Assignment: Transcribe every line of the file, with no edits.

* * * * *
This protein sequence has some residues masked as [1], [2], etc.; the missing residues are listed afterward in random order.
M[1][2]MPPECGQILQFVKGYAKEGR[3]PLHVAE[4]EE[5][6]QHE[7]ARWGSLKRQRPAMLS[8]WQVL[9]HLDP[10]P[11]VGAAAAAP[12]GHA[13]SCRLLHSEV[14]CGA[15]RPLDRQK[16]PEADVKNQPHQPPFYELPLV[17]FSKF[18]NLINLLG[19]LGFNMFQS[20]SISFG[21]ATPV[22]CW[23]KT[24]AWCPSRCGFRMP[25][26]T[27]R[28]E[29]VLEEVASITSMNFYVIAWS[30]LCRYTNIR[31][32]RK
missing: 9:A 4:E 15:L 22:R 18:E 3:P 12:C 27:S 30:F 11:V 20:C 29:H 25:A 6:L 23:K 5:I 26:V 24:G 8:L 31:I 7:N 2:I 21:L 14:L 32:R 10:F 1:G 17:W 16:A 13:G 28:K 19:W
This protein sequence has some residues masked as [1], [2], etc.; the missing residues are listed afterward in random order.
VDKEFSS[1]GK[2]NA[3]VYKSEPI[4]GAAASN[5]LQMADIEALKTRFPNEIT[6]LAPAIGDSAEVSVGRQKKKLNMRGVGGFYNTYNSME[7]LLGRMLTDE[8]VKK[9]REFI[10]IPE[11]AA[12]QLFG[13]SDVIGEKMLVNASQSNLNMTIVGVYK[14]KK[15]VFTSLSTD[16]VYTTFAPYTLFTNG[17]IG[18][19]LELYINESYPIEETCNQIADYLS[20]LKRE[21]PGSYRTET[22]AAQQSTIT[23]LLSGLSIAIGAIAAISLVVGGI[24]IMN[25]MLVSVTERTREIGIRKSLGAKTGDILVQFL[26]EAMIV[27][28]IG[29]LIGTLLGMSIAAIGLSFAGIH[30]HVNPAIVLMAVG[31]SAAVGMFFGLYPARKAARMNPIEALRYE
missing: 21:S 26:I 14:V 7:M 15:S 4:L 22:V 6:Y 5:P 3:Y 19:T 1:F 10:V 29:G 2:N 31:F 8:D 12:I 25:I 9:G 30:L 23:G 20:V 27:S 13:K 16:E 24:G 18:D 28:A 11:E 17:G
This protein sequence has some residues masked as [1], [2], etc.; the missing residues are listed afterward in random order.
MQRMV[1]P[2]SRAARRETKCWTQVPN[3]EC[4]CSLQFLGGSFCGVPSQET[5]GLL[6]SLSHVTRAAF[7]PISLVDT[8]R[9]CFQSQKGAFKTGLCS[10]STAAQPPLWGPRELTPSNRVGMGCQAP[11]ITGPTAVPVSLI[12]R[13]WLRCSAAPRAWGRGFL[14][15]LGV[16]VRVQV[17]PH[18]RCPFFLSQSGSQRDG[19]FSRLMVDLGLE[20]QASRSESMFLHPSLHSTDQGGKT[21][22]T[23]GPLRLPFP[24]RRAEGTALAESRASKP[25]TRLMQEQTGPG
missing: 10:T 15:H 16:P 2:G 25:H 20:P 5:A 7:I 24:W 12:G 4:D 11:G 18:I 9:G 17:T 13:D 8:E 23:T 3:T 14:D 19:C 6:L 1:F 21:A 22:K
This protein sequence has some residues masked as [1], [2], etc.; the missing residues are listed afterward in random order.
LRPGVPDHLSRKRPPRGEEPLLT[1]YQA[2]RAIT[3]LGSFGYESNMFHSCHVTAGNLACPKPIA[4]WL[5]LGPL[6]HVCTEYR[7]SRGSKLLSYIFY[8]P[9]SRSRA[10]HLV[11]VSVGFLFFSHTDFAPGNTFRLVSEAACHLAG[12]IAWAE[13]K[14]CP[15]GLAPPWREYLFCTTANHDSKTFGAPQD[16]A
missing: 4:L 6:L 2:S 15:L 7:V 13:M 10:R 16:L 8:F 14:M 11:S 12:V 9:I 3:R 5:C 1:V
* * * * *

This protein sequence has some residues masked as [1], [2], etc.; the missing residues are listed afterward in random order.
M[1][2]MPPECGQILQFVKGYAKEGR[3]PLHVAE[4]EE[5][6]QHE[7]ARWGSLKRQRPAMLS[8]WQVL[9]HLDP[10]P[11]VGAAAAAP[12]GHA[13]SCRLLHSEV[14]CGA[15]RPLDRQK[16]PEADVKNQPHQPPFYELPLV[17]FSKF[18]NLINLLG[19]LGFNMFQS[20]SISFG[21]ATPV[22]CW[23]KT[24]AWCPSRCGFRMP[25][26]T[27]R[28]E[29]VLEEVASITSMNFYVIAWS[30]LCRYTNIR[31][32]RK
missing: 9:A 4:E 15:L 22:R 18:E 3:P 12:C 27:S 30:F 11:V 20:C 29:H 25:A 6:L 23:K 5:I 26:V 24:G 8:L 31:I 7:N 2:I 21:L 14:L 32:R 10:F 1:G 17:W 16:A 13:G 28:K 19:W
This protein sequence has some residues masked as [1], [2], etc.; the missing residues are listed afterward in random order.
VDKEFSS[1]GK[2]NA[3]VYKSEPI[4]GAAASN[5]LQMADIEALKTRFPNEIT[6]LAPAIGDSAEVSVGRQKKKLNMRGVGGFYNTYNSME[7]LLGRMLTDE[8]VKK[9]REFI[10]IPE[11]AA[12]QLFG[13]SDVIGEKMLVNASQSNLNMTIVGVYK[14]KK[15]VFTSLSTD[16]VYTTFAPYTLFTNG[17]IG[18][19]LELYINESYPIEETCNQIADYLS[20]LKRE[21]PGSYRTET[22]AAQQSTIT[23]LLSGLSIAIGAIAAISLVVGGI[24]IMN[25]MLVSVTERTREIGIRKSLGAKTGDILVQFL[26]EAMIV[27][28]IG[29]LIGTLLGMSIAAIGLSFAGIH[30]HVNPAIVLMAVG[31]SAAVGMFFGLYPARKAARMNPIEALRYE
missing: 21:S 26:I 14:V 7:M 15:S 4:L 22:V 6:Y 5:P 3:Y 19:T 1:F 10:V 29:G 2:N 31:F 8:D 12:I 25:I 9:G 30:L 23:G 20:V 27:S 13:K 16:E 24:G 18:D 28:A 11:E 17:G
This protein sequence has some residues masked as [1], [2], etc.; the missing residues are listed afterward in random order.
MQRMV[1]P[2]SRAARRETKCWTQVPN[3]EC[4]CSLQFLGGSFCGVPSQET[5]GLL[6]SLSHVTRAAF[7]PISLVDT[8]R[9]CFQSQKGAFKTGLCS[10]STAAQPPLWGPRELTPSNRVGMGCQAP[11]ITGPTAVPVSLI[12]R[13]WLRCSAAPRAWGRGFL[14][15]LGV[16]VRVQV[17]PH[18]RCPFFLSQSGSQRDG[19]FSRLMVDLGLE[20]QASRSESMFLHPSLHSTDQGGKT[21][22]T[23]GPLRLPFP[24]RRAEGTALAESRASKP[25]TRLMQEQTGPG
missing: 10:T 15:H 16:P 2:G 25:H 20:P 5:A 7:I 24:W 12:G 4:D 11:G 18:I 9:G 17:T 13:D 8:E 23:T 3:T 14:D 19:C 6:L 1:F 21:A 22:K
This protein sequence has some residues masked as [1], [2], etc.; the missing residues are listed afterward in random order.
LRPGVPDHLSRKRPPRGEEPLLT[1]YQA[2]RAIT[3]LGSFGYESNMFHSCHVTAGNLACPKPIA[4]WL[5]LGPL[6]HVCTEYR[7]SRGSKLLSYIFY[8]P[9]SRSRA[10]HLV[11]VSVGFLFFSHTDFAPGNTFRLVSEAACHLAG[12]IAWAE[13]K[14]CP[15]GLAPPWREYLFCTTANHDSKTFGAPQD[16]A
missing: 4:L 6:L 2:S 15:L 7:V 13:M 10:R 16:L 8:F 14:M 11:S 12:V 9:I 3:R 5:C 1:V